Elderly cancer treatment 'shame'
The UK has some of the poorest cancer mortality rates in Europe in the over 70s. Recent years have seen efforts to reduce the number of cases of cancer and significant steps to diagnose cancers earlier.
But in Scrubbing Up, Hazel Brodie, older people's expert at Macmillan Cancer Support, warns these measures don't go far enough and that more must be done to ensure older people get access to treatment.
Cancer survival rates are desperately poor among people over 70 who account for half of people newly diagnosed with cancer in the UK. While mortality rates are improving significantly for the under 75s, around 14,000 cancer patients over 75 are dying prematurely each year in the UK.
But there are barriers to treatment.
Research we have done shows older people are less likely to receive surgery, radiotherapy and chemotherapy than their younger counterparts.
This difference in treatment rates cannot be entirely accounted for by medically justifiable reasons such as the presence of untreatable co-morbidities.
We are deeply concerned that treatment decisions are too often being made on the basis of age, regardless of how fit patients may be, leading to under-treatment.
The older population is a varied one.
One 85-year-old may tolerate chemotherapy well, while another may experience complications such as severe toxicity.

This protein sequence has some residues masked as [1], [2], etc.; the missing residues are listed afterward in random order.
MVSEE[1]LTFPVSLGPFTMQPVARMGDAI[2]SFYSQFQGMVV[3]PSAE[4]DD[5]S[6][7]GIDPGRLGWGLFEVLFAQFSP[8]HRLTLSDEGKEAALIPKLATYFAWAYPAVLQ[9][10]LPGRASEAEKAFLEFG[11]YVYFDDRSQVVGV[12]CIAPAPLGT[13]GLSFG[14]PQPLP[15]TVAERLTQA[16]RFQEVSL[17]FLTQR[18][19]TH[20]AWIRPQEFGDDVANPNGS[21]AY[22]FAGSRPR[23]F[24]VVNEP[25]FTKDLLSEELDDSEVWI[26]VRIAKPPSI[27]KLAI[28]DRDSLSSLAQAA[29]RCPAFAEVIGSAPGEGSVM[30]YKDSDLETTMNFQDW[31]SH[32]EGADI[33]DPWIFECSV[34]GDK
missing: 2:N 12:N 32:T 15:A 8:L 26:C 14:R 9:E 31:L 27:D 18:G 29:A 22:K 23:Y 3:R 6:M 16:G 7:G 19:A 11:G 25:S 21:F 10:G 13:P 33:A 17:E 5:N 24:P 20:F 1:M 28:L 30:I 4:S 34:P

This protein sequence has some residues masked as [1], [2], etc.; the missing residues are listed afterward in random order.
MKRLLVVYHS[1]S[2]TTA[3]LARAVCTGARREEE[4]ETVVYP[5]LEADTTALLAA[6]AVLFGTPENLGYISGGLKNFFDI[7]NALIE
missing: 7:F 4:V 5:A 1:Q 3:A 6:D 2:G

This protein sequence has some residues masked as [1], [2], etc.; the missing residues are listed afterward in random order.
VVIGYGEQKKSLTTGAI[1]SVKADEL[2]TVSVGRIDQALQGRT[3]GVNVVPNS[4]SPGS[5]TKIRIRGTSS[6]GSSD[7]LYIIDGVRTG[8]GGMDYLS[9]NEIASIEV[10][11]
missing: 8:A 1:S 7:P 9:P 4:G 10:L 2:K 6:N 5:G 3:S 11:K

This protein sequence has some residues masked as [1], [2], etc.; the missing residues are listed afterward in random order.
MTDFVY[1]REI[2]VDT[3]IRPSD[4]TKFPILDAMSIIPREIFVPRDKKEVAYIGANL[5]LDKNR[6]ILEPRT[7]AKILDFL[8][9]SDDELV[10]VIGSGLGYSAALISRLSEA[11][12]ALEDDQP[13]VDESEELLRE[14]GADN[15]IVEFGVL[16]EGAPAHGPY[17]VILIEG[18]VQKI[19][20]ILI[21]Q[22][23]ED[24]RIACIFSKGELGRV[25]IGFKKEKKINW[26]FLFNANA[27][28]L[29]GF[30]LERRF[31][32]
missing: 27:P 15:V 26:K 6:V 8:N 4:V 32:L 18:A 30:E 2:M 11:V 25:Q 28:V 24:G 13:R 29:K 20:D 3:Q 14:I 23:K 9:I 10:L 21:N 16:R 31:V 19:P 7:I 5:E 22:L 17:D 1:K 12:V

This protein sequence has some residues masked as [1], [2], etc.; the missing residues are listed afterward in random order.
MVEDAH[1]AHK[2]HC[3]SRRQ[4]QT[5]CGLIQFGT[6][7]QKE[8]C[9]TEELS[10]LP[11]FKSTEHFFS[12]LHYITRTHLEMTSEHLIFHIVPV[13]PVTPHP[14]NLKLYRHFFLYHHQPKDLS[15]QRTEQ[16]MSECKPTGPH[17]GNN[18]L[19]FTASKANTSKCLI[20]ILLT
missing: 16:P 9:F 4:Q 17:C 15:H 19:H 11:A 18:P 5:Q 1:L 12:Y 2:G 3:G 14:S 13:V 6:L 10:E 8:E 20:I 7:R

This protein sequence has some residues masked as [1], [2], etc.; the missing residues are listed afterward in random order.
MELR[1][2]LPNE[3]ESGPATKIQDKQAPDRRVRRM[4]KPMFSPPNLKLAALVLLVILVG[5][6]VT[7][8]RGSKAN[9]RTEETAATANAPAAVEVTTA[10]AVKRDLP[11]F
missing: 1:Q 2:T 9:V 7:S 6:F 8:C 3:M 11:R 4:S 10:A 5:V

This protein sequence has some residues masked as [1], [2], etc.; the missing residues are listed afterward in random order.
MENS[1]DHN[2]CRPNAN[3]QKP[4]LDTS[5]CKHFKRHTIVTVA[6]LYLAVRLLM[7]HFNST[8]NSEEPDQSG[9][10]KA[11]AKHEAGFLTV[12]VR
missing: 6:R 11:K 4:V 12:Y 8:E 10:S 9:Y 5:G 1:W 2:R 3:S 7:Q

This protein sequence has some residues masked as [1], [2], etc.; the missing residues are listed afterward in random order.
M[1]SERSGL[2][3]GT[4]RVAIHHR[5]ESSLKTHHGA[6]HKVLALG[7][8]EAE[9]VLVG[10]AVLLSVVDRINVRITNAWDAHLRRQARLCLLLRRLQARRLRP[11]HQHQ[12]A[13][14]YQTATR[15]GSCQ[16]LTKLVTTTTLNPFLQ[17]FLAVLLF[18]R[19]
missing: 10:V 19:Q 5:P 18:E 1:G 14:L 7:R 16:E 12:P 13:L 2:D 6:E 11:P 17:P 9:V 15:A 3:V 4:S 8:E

Similarly, one 78-year-old may be bed-bound, while another may participate in half marathons.
As such, older people must be treated as individuals.
Clinicians require more information on frailty in order to make appropriate treatment recommendations which is why we are calling for more effective assessments to be used to indicate who will tolerate what treatment.
Inadequate practical support to help older people at home, with transport, or with care for dependent spouses and other family presents another barrier to treatment.
We have heard of older people having to turn down treatment because of this.
Time and time again I hear older people recounting the difficulties they have in getting to and from hospital for their treatment or with meal preparation and shopping.
One 81-year-old said "I didn't have chemotherapy, because they thought if I couldn't get to hospital to have it, it wasn't much good.
"They didn't say that they would provide transport for me".
This is simply unacceptable.
Patients should be provided with information about local services which can offer practical and social support during cancer treatment. An older person should never refuse treatment because they're having difficulties with transport or caring for a relative.
Age discriminatory practices are also a barrier to older people getting the treatment.
Britain is one of the worst in Europe for negative attitudes to the elderly.
A recent survey undertaken by the British Geriatric Society showed that one third of geriatricians believed that the NHS was 'institutionally ageist.
We want "age equality" within cancer services.
Older people are all individuals with differing levels of frailty, mental attitude, and support.
Each will tolerate cancer treatment differently.
It is vital that steps are taken to ensure that the right people get the right treatment at the correct level of intensity, together with the practical support to enable them to take up and complete the treatment.
Writing people off as too old for treatment is utterly shameful.